[Andrea learns about African textiles in context with the work of modern artists, including Yinka Shonibare and Grace Ndiritu. — the artblog editors] A substantial crowd gave up a sunny Sunday afternoon on March 23 to hear Alisa La Gamma, curator in charge of the Department of the Arts of Africa, Oceania, and the Americas at the Metropolitan Museum of Art, speak about current and historical African textiles. The lecture was held in connection with Yinka Shonibare’s exhibition MBE: Ladders, which will be on view at the Barnes Foundation through April 21. The exhibition itself, reviewed for artblog by Leah Koontz, ... More » »
Sheila Hicks; 50 Years at the Institute of Contemporary Art (ICA), University of Pennsylvania through August 7, 2011 is likely to knock you off your feet with its power and get you high on color; it will certainly expand your idea of what can be made out of yarn and second-hand clothes. The survey of more than ninety works ranges from the monumental May I have this Dance? (2002-03), whose cable-like forms burst out of the far corner of the ICA’s double-story space and fall in loops across twenty-five feet of floor, to the series of flat works, no more ... More » »
Here are a few books which might solve some of your holiday gift problems: Anton Radevsky and Emma Saunders Voyage to the Heart of Matter; the Atlas Experiment at CERN (Papadakis Publisher: Winterbourne, UK, 2009; 2nd ed. 2010; distributed by Antique Collectors Club, New York) ISBN-10: 190650606X, 13: 978-1906506063 Whether you think art and science are on parallel journeys, find beauty in industrial architecture or just love pop-up books, this is a treat. It’s hard to imagine who conceived the idea of doing a 3-d book on the Large Hadron Collider, the experimental equipment near Geneva constructed to explore the ... More » »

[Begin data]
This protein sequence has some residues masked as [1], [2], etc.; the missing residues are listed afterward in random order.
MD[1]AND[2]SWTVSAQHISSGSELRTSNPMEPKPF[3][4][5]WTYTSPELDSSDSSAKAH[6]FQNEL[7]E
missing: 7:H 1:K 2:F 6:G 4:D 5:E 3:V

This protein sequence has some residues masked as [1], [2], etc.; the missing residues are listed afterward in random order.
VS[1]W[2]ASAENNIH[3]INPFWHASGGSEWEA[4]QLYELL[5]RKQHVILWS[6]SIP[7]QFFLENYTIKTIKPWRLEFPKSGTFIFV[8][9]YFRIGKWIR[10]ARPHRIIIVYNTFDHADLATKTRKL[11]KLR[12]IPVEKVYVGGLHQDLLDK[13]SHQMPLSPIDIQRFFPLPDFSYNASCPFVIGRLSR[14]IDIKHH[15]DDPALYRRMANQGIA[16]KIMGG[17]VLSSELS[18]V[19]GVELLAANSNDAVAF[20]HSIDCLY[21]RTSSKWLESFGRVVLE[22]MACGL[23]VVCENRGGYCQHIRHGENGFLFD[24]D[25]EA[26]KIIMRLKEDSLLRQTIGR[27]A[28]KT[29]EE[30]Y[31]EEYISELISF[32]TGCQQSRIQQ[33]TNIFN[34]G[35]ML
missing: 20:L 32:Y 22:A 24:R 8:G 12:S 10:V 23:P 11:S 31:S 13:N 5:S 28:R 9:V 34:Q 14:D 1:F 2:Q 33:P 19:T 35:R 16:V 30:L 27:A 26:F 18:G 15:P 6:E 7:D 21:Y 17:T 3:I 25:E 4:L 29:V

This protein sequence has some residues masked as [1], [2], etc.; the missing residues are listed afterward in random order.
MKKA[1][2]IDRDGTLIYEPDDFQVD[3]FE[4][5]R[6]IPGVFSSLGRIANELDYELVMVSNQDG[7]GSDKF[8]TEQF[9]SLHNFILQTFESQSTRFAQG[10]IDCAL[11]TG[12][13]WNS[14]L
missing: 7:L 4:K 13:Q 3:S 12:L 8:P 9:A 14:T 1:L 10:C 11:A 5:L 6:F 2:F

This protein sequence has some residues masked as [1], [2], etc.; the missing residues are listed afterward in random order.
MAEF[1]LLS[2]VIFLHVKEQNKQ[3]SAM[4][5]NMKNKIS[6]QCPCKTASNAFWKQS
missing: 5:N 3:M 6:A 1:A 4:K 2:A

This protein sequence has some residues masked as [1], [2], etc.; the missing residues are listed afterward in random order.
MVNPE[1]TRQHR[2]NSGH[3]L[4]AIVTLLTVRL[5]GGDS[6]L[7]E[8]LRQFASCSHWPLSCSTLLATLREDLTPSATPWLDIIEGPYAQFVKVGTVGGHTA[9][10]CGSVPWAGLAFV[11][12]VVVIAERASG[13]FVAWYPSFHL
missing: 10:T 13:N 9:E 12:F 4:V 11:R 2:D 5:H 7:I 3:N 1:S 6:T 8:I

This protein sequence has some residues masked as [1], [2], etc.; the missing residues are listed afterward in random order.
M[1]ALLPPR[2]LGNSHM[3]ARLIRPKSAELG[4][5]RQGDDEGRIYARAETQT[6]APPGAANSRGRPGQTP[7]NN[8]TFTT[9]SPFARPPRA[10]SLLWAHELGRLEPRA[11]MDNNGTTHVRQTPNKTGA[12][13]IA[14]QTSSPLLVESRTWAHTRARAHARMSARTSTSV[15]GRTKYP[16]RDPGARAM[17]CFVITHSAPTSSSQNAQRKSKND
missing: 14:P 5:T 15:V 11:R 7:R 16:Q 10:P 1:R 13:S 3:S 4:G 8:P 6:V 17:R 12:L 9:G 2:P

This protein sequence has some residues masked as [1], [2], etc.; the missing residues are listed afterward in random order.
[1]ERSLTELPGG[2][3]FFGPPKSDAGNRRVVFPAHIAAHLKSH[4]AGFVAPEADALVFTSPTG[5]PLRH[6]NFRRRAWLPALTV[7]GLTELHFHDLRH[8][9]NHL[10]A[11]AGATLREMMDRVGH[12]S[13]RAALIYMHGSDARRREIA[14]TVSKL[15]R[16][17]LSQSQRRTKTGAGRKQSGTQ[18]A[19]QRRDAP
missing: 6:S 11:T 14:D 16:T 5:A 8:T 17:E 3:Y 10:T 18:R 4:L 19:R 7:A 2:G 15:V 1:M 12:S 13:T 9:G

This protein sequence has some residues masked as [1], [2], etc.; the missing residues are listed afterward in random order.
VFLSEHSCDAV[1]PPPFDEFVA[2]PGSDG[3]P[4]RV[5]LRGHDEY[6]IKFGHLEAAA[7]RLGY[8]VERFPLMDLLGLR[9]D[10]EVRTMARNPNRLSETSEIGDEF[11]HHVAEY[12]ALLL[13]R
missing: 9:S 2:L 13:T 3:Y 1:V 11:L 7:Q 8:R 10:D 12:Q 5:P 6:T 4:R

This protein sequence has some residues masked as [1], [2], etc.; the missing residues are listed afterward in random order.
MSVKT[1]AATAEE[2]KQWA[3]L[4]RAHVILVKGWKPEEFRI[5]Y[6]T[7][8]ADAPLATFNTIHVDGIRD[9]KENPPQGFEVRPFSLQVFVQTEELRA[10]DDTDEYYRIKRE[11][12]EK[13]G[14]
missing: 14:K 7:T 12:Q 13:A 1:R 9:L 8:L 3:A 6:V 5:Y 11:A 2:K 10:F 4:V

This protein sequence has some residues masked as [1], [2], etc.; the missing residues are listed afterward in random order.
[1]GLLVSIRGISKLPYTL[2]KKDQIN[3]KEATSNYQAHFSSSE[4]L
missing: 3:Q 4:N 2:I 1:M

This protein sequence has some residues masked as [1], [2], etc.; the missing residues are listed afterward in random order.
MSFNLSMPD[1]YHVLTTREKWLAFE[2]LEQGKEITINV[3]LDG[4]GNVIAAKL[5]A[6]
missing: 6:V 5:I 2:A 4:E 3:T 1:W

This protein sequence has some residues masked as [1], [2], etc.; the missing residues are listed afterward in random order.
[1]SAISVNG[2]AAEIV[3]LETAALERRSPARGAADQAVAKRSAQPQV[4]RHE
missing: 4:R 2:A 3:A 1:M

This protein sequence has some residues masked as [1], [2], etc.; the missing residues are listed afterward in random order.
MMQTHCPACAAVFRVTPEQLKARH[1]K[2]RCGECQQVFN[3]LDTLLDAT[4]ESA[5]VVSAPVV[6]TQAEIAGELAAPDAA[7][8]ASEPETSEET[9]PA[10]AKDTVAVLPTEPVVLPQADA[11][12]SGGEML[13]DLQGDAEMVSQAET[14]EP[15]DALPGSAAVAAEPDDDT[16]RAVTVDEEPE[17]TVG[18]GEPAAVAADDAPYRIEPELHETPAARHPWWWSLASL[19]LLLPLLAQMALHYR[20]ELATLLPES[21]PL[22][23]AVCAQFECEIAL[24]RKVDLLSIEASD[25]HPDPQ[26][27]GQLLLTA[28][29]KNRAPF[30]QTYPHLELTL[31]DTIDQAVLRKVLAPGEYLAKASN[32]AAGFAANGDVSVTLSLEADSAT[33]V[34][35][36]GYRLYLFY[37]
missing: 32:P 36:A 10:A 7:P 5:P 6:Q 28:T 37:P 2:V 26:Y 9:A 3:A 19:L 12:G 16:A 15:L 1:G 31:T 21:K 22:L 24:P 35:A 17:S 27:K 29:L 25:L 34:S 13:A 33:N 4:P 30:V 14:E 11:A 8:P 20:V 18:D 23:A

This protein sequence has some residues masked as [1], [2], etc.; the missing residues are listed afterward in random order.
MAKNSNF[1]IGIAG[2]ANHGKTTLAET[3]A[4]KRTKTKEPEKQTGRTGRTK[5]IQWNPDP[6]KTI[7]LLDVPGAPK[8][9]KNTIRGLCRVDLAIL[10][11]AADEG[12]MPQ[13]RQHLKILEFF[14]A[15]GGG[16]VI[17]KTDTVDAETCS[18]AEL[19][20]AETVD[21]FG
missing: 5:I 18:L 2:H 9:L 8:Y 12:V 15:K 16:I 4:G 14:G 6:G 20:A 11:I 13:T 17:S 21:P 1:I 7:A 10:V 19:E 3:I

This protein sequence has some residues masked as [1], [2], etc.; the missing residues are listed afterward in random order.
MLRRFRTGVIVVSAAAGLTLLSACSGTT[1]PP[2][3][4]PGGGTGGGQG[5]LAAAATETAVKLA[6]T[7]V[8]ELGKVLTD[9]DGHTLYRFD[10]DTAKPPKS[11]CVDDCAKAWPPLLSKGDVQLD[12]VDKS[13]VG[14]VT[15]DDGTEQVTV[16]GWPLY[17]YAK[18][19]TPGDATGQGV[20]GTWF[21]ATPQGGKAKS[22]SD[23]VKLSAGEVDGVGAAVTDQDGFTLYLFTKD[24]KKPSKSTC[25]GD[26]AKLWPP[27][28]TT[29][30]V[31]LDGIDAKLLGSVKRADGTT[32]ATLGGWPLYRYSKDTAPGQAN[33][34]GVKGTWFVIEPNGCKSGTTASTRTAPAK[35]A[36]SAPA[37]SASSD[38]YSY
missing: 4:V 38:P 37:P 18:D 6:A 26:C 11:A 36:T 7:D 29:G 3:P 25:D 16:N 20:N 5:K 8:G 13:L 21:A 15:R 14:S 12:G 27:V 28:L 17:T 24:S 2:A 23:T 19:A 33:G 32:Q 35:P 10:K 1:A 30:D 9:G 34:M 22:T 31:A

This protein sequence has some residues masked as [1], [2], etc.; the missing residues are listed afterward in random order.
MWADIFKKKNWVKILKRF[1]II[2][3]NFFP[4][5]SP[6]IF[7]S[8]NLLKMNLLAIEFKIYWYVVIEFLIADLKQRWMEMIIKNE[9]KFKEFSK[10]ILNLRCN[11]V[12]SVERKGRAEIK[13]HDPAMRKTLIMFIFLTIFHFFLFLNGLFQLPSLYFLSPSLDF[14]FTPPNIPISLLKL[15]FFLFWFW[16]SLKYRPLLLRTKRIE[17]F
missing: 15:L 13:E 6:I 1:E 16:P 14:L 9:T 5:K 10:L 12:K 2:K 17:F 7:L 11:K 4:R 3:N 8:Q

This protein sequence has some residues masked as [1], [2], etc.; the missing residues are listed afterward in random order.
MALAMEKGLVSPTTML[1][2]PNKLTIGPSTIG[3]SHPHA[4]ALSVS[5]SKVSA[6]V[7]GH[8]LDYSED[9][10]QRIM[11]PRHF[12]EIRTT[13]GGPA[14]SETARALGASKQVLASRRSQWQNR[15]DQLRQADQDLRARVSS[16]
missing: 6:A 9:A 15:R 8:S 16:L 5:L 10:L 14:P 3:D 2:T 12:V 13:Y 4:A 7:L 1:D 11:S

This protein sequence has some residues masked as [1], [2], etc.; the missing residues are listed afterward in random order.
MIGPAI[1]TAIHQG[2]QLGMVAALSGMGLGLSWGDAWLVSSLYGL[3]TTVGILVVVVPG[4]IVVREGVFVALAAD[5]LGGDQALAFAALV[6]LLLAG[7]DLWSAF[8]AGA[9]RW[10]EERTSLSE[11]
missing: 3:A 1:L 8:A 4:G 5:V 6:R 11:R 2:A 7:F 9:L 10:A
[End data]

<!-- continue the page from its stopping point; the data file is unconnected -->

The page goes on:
Kanthas are delightful and appealing vernacular textiles, fashioned from of bits and pieces of worn clothing and embroidered with figurative designs by the women of Bengal (now divided between the Indian state of West Bengal and Bangladesh). Some of their charms are akin to childrens’ book illustrations, others to comic books and vernacular art of various origins: lines of dancing girls as tightly coordinated as the Rockettes; plants, birds, beasts and humans interlocked like pieces of a jigsaw puzzle; elephants and horses carrying all sorts of riders and at least one horse sitting astride a man.